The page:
Over his last 10 games, Encarnacion has gone 13-for-40 (.325) with a .807 OPS, including 5 doubles, 3 RBIs, 2 walks, and 7 runs scored. Over that 10-game span, Encarnacion has managed to hit in eight of those games as well.
Rays: Matt Joyce
B: While he hasn’t flexed his muscles in the power game yet Joyce is batting .458 in his last seven games, out-pacing the more heralded Super Sam Fuld during that stretch. Joyce, who came over from the Detroit Tigers in the Edwin Jackson trade, will be counted on to provide some punch in the lineup.
Blue Jays: Travis Snider
J: With Juan Rivera now out of an everyday role, Travis Snider now finds himself in this section for the first time this season. Prior to his walk-off double against the Yankees on Tuesday, Snider was hitting just .100/.181/.180 in 50 plate appearances dating back to April 5, including 13 strikeouts. Aside from looking visibly frustrated at times – even breaking his bat after his third strikeout of the game on Tuesday – Snider has looked lost at the plate, especially when he is thrown breaking balls. He did manage to follow up Tuesday’s walk-off double with a 2-for-4 performance including a double (but two more strikeouts) on Wednesday, so hopefully it’s a sign of better things to come for the young left-handed hitter.
Rays: B.J. Upton
B: The subject of trade rumors for the past three seasons and derision from fans regarding his seeming lack of hustle in the field, Upton has struck out eight times in his last 20 at bats and hit only .100 in his last six games. Upton was 8 for 31 last year at Rogers Centre, with one home run and five RBI and will need to wake up soon or he may find himself on the move when the trading deadline looms. Justin Ruggiano is making waves with the Rays AAA affiliate Durham Bulls, batting .315 with four home runs and 15 RBI and could be a viable replacement.
Aaron Hill is still considered day-by-day after MRI results came back after he slid awkwardly into second base on Tuesday. Reports have indicated the Jays prefer not to send Hill to the DL, and will do so only if they really have to.
15-day DL: OF Scott Podsednik (plantar fasciitis in left foot), CF Rajai Davis (aggravated right ankle sprain)
60-day DL: RP Jesse Carlson (left shoulder), RP Dustin McGowan (right rotator cuff)
Evan Longoria will travel with the team to Toronto and Minnesota during their upcoming road swing but is not expected to play. He’ll participate in light workouts as he works to return from a strained left oblique that has had him on the DL after only five regular season at bats. Joe Maddon said they’ll continue to watch him closely and decide when he could get back into the game. This is a good sign for the Gold Glove winner and would be a huge boost for the team.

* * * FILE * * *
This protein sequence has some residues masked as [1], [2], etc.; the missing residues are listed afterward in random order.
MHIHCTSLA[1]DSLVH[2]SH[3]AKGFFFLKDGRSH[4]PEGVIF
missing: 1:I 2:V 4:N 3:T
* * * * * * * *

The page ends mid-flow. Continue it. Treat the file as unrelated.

J.P Howell has been on the DL since last season after tearing his labrum and ending his 2010 campaign before it really got underway. It’s expected he’ll start his trip back today as he is scheduled to pitch in two extended spring training games before appearing twice for the Port Charlotte Stone Crabs, the Rays Class A affiliate. If all goes well he’ll pitch at least five times for the team’s AAA Durham Bulls and, barring any set backs, could be back on the team sometime in the middle of May.
Jared: After starting the year 0-6, the Rays have completely turned it around, going 9-4 in their 13 games since, including 8 of their last 10. What have been the main reasons, to you, for the turn around?
Ben: Last year the Rays won the AL East even though they were 26th in the majors in hitting with a .247 BA. This team is built around pitching and defense, but early in the season the starters were getting shelled and the hitters weren’t getting hits. That changed when Sam Fuld starting making plays in the outfield. It gave the media something to focus on and take the glare away from a team that most people in baseball figured was done even before the season started. Now pitching is healthy and the bats are coming around. One thing I’d mention is that had that six game losing streak happened later in the season, reports would have said the Rays were “scuffling.” Baseball has an ebb and flow and right now the team is “flowing.”
J: Conveniently once Manny Ramirez retired, the Rays started to win. Do you feel that Manny was ever a distraction to the team at all, and how are the Rays replacing the production that the team was relying on Ramirez to provide all season?
B: I’m certain that Manny brought some media attention but I don’t think it was negative. It’s possible that some of the players had expectations based on how he hit during spring training, and more so were looking at him to lead the charge. Manny retiring sent a shock through the club house…I believe it was a wake up call that guys would need to step up. Remember that there are still a number of guys who have been there through two AL East championships and an AL pennant. They know how to play through adversity.
J: How have Felipe Lopez and Casey Kotchman – both signed to minor league contracts in the offseason – been looking both offensively and defensively so far this season?